Jesus came to earth to offer himself as a sacrifice for the sin of mankind. He offered himself freely and provides the free gift of eternal life for all who obey the Gospel. Without question, eternal life is a free gift. It can not be earned by man’s good works or his sincere heart. Jesus only asks one thing of us, “If you love me, you will obey my teaching.” (John 14:15). But how is this done?

At the conclusion of his ministry, Jesus provided very specific instructions to the Apostles explaining how they must continue his salvation work, in perpetuity, blessing all future generations. We know these instructions as, “The Great Commission.”

The first command of The Great Commission is to “Go.” The second command is to “Make Disciples.”

It’s all pretty simple, right? Can you think of any other instructions, outside of The Great Commission which Jesus gave, designed to pass on His ministry? I can’t. The Bible only provides one prescription regarding how to begin a relationship with Christ. I suppose this is why we call it the “Great” Commission. There is nothing else like it in all of scripture.

The Great Commission is easy to understand, easy to learn, easy to teach and easy to pass on (as we are commanded to do) and easy to obey. All of these things are easy to do… for an adult.

So, for me, the Great Commission, the only instructions Jesus gave for continuing his ministry is critical. An infant can’t do any of those things except be baptized, without their consent based on someone else beliefs.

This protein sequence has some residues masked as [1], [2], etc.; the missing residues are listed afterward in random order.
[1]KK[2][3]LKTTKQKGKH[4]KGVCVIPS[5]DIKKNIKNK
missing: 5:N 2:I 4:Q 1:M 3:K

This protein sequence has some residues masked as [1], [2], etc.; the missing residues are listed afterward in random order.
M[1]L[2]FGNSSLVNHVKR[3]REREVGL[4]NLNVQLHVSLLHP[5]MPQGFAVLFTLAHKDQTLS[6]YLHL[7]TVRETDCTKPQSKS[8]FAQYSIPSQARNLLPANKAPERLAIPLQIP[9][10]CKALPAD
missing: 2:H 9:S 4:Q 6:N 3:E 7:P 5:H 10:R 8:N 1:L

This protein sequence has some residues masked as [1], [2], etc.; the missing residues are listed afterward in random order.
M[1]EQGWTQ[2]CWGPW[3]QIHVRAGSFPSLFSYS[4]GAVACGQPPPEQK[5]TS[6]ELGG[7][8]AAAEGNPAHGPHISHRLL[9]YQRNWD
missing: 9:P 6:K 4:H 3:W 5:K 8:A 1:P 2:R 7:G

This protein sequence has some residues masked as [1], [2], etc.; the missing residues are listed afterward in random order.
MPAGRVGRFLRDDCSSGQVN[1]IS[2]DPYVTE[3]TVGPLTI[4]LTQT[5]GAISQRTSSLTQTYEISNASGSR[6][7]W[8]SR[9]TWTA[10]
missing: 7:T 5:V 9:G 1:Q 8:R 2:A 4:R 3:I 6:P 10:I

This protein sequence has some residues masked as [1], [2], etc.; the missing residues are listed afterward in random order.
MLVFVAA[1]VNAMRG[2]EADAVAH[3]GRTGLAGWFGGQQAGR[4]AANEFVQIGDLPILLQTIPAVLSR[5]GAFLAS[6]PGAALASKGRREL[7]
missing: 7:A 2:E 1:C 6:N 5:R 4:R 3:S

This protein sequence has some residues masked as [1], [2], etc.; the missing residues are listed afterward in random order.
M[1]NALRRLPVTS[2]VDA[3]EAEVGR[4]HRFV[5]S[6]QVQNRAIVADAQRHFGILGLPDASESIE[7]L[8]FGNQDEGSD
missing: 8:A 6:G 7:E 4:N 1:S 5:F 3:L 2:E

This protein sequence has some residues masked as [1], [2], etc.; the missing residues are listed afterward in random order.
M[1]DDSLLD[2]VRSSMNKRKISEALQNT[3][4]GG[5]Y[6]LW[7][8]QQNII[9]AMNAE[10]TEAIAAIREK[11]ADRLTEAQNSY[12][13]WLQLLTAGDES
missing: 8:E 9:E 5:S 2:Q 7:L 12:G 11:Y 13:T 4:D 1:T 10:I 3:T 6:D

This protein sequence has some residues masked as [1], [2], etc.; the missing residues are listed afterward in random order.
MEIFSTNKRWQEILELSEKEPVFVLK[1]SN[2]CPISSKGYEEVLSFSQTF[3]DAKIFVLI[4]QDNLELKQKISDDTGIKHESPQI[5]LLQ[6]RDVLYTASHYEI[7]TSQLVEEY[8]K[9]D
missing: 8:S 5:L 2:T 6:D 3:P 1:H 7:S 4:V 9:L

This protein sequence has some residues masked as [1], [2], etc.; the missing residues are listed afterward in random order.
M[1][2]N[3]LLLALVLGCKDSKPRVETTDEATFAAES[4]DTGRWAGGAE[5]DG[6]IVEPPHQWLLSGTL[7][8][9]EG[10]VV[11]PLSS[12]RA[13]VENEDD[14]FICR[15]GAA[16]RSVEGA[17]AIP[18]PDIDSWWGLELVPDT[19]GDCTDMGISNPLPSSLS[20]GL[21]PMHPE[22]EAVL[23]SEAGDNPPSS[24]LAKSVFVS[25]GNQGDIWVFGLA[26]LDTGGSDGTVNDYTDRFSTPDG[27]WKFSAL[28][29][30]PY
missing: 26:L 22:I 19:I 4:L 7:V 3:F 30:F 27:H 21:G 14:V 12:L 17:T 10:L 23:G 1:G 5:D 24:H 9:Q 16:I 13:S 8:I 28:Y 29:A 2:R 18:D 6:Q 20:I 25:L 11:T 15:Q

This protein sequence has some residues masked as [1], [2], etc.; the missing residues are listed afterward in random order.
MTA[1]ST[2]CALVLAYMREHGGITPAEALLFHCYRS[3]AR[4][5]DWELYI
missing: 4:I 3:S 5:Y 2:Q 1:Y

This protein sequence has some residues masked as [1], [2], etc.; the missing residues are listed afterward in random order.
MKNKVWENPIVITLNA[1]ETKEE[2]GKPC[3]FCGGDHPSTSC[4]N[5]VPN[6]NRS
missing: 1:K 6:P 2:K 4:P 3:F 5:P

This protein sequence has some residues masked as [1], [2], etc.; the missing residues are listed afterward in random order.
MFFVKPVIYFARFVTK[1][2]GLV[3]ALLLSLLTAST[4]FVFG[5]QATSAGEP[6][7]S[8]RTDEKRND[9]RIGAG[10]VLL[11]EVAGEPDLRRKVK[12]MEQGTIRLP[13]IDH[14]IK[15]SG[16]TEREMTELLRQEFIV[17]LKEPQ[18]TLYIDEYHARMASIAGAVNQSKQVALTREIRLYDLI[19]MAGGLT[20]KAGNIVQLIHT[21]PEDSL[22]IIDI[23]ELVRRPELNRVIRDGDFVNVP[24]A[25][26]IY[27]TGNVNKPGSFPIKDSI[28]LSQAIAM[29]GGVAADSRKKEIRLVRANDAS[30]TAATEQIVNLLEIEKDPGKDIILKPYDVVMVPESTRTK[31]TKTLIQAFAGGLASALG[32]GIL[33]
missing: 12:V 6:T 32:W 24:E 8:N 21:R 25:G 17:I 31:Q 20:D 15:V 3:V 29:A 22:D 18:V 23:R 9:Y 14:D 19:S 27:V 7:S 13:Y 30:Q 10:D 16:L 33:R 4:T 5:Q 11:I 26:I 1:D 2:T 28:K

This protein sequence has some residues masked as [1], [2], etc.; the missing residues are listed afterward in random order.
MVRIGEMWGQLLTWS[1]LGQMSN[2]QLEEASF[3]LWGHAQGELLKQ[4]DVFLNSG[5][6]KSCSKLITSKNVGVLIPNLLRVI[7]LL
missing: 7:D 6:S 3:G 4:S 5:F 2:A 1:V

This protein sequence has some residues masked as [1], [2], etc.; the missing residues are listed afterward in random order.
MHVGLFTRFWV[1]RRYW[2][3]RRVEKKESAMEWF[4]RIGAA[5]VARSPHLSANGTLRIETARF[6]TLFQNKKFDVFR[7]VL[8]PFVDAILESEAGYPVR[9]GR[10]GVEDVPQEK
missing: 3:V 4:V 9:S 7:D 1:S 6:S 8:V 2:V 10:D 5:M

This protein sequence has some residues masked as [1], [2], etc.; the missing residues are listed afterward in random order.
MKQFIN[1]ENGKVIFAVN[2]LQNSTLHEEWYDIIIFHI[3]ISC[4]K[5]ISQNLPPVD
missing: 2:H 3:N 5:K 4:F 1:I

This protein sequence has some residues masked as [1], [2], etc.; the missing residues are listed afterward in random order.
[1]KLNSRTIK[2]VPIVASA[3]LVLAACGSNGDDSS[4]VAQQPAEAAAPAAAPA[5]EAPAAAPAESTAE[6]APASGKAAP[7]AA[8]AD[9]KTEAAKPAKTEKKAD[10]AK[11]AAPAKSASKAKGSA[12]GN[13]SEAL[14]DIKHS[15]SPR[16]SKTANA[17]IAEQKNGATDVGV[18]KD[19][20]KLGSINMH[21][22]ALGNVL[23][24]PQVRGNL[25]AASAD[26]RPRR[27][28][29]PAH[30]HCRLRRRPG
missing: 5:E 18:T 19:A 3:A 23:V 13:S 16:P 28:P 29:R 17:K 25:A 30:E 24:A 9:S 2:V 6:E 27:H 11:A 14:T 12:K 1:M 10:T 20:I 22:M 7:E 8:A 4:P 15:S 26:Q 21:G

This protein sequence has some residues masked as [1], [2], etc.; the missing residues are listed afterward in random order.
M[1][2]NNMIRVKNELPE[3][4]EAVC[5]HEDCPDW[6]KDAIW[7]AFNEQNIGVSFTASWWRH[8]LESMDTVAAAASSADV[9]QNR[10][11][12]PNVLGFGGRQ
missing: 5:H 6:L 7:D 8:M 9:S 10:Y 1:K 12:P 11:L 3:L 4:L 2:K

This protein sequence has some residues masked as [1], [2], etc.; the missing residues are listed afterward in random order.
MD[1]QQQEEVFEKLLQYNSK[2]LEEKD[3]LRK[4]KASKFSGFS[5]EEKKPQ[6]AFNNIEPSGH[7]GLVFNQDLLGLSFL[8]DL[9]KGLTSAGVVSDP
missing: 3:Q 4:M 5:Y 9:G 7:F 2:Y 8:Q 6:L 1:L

So, I think the Anabaptists were right, but I wanted to offer an alternative reasoning. Simply saying, “Infant baptism is invalid because an infant can’t believe,” severely misses some really important things. The Great Commission is the only direction for conversion found in the Bible and by design, only a capable individual can follow it.

So what about the eternal security of infants or others who are incapable of obeying the Gospel? Will they go to Heaven if they die? We’ll talk about that soon.

Next Up – Original Sin!

Now, behind all of this is that man behind the curtain; the force driving all of this debate which we’ve only mentioned; “Original Sin.” The doctrine of Original Sin plays a massive part in this whole argument. This one reason is the driving force behind a parent’s desire to baptize their newborn. So, I guess we better pause here and talk a little bit about this doctrine.

Let’s break this out as a separate Podcast so it will be easier to find by anyone who may be searching for this particularly subject in and of itself, then we’ll finish our discussion on infant baptism.


Dana Haynes
Listen Now – Podcast 034 – Infant Baptism – Part 2